Porcupines are large rodents with defensive spines or quills on the body and tail.
There are 29 different species of porcupine found in their native habitats around the world.
The average life expectancy of a wild porcupine is 5 to 6 years, while their captive counterparts have been known to live up to 10 years.
They are found in two main regions of the world, so scientists group them into either Old World or New World porcupines.
The Old World porcupines live in southern Europe, Asia, and most of Africa. They live in forests and deserts, and on rocky outcrops and hillsides.
The New World porcupines are indigenous to North America and northern South America. They live in wooded areas and can climb trees, where some species spend their entire lives. They are less strictly nocturnal than their Old World relatives, and generally smaller. In taxonomic terms, they form the family Erethizontidae.
Porcupines can be found on rocky areas up to 3,700 meters (12,100 feet) high.
They are generally nocturnal, but are occasionally active during daylight.
Most porcupines are about 60–90 cm (25–36 in) long, with an 20–25 cm (8–10 in) long tail.
Weighing 5–16 kg (12–35 lb), they are rounded, large, and slow, and use aposematic strategy of defense.
They occur in various shades of brown, gray, and white.
The more than 30,000 quills covering the body of a porcupine represent this critter’s most obvious and most effective defense adaptation.
Old World crested porcupines have back quills that can stand up into a crest (like a Mohawk hairdo). The crest starts from the top of the head and goes down to the shoulders. They display their weaponry for all to see. Each quill is marked with black and white bands. Some quills can be up to 51 centimeters (20 inches) long. These long, pliable quills act as guard hairs and form a “skirt.” When threatened, the skirt can be erected, making the porcupine appear two to three times bigger.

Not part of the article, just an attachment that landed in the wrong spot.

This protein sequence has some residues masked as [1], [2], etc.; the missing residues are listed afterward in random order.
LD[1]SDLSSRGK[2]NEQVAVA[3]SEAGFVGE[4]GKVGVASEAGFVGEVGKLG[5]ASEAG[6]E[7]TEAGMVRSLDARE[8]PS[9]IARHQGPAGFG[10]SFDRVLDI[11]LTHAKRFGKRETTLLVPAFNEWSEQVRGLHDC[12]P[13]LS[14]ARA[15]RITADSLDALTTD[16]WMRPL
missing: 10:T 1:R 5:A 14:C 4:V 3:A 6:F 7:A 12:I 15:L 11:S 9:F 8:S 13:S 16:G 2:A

Smaller, rigid quills that are 20 centimeters (8 inches) long are densely packed over the Old World porcupine’s rump and back. These can stab any potential threat. At the base of the tail, the porcupine has blunt, hollow quills that rattle when shaken, serving as a warning to potential predators. If the noise doesn’t work, the porcupine may try to charge backward into the predator. When threatened, a crested porcupine stamps its feet, growls, and grunts to scare off the predator.
The quills of New World porcupines are much smaller (about 4 inches or 10 centimeters long) but work just as well. The end of each quill has a small barb (like a fish hook) that snags the flesh, keeping the quill stuck in the enemy’s skin.
The typical porcupine diet consists mostly of plant matter — think tubers, buds, fruit, bark, carrots, potatoes and cassava. During the wintertime, porcupines eat a lot of tree bark, as well. They will also eat bugs once in a great while.
Porcupines are mostly nocturnal, spending their evenings foraging for dinner. They tend to mind their own business, getting their dander — and their quills — up only when threatened.
They are solitary during much of their lives. If two adults are together, it is usually a mated pair or siblings.
Porcupines are arboreal, built for climbing trees. Their prehensile tails make the task of living in the trees easier. Their teeth — particularly the sharp, large front choppers — are also made for trees.
Although porcupines do not hibernate during the winter, they remain in their dens during especially cold or inclement weather.
Porcupines are very vocal during mating season and the gestation period is about 7 months. Porcupine babies, called porcupettes, are not born with sharp or barbed quills. Instead, the porcupette’s quills are soft and bendable, gradually hardening in the first few days after birth. The youngsters stay with their mother for just a few months before they are ready to live on their own.
Fishers are a primary predator of porcupines, but quills have been found embedded in coyotes, pumas, bobcats, foxes, lynx, bears, wolves and even Great Horned Owls. These predators kill a porcupine by biting its unprotected face or by flipping it over to expose the vulnerable underside.
A family of porcupines is called a prickle — really!
The word porcupine in Latin means “quill pig.” It’s an inaccurate scientific description as porcupines are rodents and pigs are even-toed ungulates. Yet Latin isn’t the only language misidentifying the porcupine: The French word equivalent to the English porcupine is porc espin or “spined pig”. In either case, the wording focused on the porcupine’s quills accurately depicts the feature he is best known for having.
A greasy coating on porcupine quills contains antibiotics, possibly to protect the animal from infection if it is accidentally pricked by its own quills.